Pirate Party Games: Birthday Party Games for Children's Parties by Professor Paradox - Read Online
Pirate Party Games
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Children just love Pirates – they are naughty, rude, steal treasure, tell fibs, are not over fond of washing, and some of them even eat their own bogies! No wonder Pirates is such a popular theme for birthday parties.

This book is a collection of three dozen Pirate Party Games and activities suitable for Pirate Themed Birthday Parties. The games are enhanced with snippets of pirate lore, pirate history, tall tales, and blatant fibs, all of which bring the games to life and ensure a truly memorable Pirate Party.

Revealed for the first time is the reason we blow bugs, plague, and bogies all over the birthday cake before we serve it to our friends - yes the tradition of blowing out candles was started by pirates! And you will discover too the pirate way of playing pass the parcel which is a lot more exciting than the usual dreary game played at parties today.

Many traditional party games were of course invented by pirates in order to develop the necessary life skills of fighting, paying attention, memory development, spatial awareness, balance and co-ordination, creative writing and many more skills essential to child development. The educational aspect of each game is explained, along with its history (which may or may not be true) and some interesting facts of pirate lore that you always wanted to know, and quite a few that you would rather not know, but which children will just love to hear about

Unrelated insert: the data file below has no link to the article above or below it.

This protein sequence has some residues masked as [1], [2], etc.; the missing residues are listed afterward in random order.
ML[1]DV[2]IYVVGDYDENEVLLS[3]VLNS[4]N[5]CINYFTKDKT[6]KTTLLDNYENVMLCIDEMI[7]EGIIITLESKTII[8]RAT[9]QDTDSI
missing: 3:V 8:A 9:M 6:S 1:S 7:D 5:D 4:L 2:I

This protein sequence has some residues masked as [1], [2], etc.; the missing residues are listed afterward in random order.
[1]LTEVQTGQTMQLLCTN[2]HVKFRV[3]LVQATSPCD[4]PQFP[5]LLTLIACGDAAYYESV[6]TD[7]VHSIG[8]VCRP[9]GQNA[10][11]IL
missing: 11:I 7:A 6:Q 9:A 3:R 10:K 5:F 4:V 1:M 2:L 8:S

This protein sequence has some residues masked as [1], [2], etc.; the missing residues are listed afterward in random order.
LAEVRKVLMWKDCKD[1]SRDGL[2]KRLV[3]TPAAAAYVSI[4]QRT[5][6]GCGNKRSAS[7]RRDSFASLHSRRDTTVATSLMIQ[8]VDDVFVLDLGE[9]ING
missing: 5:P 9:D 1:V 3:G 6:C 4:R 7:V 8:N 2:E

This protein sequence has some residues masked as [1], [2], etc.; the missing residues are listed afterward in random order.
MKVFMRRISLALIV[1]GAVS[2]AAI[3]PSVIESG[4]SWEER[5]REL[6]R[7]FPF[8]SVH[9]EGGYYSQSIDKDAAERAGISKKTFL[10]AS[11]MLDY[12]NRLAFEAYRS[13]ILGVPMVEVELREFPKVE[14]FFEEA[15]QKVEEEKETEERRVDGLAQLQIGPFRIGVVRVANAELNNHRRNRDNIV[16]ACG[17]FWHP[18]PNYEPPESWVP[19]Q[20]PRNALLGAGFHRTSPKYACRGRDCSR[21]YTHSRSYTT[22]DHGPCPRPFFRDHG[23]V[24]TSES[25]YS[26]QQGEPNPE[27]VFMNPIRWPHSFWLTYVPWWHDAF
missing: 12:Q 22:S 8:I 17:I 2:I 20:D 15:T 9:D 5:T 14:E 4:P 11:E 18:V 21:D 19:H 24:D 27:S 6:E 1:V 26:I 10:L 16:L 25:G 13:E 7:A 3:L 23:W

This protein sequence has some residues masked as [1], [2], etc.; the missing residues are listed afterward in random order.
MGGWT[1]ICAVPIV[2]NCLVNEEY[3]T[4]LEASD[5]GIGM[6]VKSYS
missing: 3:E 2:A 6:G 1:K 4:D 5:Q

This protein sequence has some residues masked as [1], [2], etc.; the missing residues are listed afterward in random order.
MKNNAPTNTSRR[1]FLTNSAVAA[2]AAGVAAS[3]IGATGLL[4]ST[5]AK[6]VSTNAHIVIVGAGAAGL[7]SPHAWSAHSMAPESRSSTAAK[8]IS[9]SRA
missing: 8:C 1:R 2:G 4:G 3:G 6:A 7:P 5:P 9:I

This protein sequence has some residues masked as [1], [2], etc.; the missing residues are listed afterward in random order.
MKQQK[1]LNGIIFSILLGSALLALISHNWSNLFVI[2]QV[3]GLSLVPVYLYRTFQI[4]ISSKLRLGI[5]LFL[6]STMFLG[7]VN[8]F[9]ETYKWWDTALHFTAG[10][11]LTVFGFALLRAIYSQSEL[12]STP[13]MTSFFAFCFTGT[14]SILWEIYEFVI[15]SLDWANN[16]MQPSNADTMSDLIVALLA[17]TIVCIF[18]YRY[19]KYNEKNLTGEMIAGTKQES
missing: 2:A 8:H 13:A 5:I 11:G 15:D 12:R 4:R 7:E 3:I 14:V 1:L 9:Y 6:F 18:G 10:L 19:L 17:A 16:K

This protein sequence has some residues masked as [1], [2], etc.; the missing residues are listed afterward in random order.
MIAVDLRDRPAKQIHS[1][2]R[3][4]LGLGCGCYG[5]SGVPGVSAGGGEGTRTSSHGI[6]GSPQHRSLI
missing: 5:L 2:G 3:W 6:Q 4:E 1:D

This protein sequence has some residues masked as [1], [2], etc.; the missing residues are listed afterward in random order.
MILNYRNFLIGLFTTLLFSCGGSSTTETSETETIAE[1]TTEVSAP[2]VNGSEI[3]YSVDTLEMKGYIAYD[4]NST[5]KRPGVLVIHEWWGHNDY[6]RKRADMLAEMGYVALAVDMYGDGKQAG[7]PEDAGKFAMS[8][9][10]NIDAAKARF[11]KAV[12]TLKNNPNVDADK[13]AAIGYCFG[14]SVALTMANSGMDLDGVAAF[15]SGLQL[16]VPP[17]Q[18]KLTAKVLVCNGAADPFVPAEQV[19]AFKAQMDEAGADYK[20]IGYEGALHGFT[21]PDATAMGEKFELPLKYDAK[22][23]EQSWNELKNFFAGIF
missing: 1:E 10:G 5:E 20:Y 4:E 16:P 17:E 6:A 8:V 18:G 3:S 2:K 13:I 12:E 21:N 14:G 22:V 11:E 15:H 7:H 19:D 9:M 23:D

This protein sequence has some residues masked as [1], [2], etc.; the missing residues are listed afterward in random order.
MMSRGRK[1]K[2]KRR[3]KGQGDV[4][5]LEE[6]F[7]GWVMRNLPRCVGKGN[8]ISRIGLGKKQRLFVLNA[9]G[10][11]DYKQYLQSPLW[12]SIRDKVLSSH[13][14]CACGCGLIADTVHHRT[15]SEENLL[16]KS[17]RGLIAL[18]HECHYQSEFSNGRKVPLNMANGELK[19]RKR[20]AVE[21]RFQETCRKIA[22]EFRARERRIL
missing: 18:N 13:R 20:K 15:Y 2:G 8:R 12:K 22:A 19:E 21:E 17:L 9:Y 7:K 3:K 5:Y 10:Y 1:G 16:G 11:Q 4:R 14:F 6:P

Suitable for parents organising children’s parties, particularly Pirate themed parties, but also a witty and fun read for anyone with children or an interest in Pirates.

Published: Professor Paradox on
ISBN: 9781476206646
List price: $2.99
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Pirate Party Games - Professor Paradox

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The Wonderfool Book of




Pirate Games for Children’s Birthday Parties


Professor Paradox

Published by Mike Rawlinson at Smashwords

Copyright M Rawlinson 2011 All Rights Reserved

Smashwords Edition, License Notes

This ebook is licensed for your personal enjoyment only. This ebook may not be re-sold or given away to other people. If you would like to share this book with another person, please purchase an additional copy for each recipient. If you’re reading this book and did not purchase it, or it was not purchased for your use only, then please return to Smashwords.com and purchase your own copy. Thank you for respecting the hard work of this author.


About this ‘ere Book

Safety Aboard Ship

Pass the Booty

Treasure Islands5

Happy birthday (Eat my Bogies)

Pin the Eye-patch on the Pirate

Jumping the Fire

Spread the Plague

Frog Races and Other Silly Sports

Pull the Tail off the Donkey

The Great Game of Pirate Ships

Flintlock Free For All

Freezin’ Pirates

Clear the Decks

Fire the Cannon

Treasure Hunt

Treasure Trail

Captain Tantrum

Blind Jake

Peg Leg Pete

Hide the Rat

Rude Noises

Posy Pirates

Ring O’ Bogies

Captain Says

Walk the Plank


Captain Caruthers

The Nautical Naughty Step

What Shall We Do With a Drunken Sailor?


Captain Blood’s Massacre

Twittering Pirates

Pass the Skull – Pie Rat Tails

Captain Frog Juggler6

Knitting, Embroidery, and Flower Arranging

Pirates Dinner Menu

I like Eating Bogies

Aye Spy with me Only Eye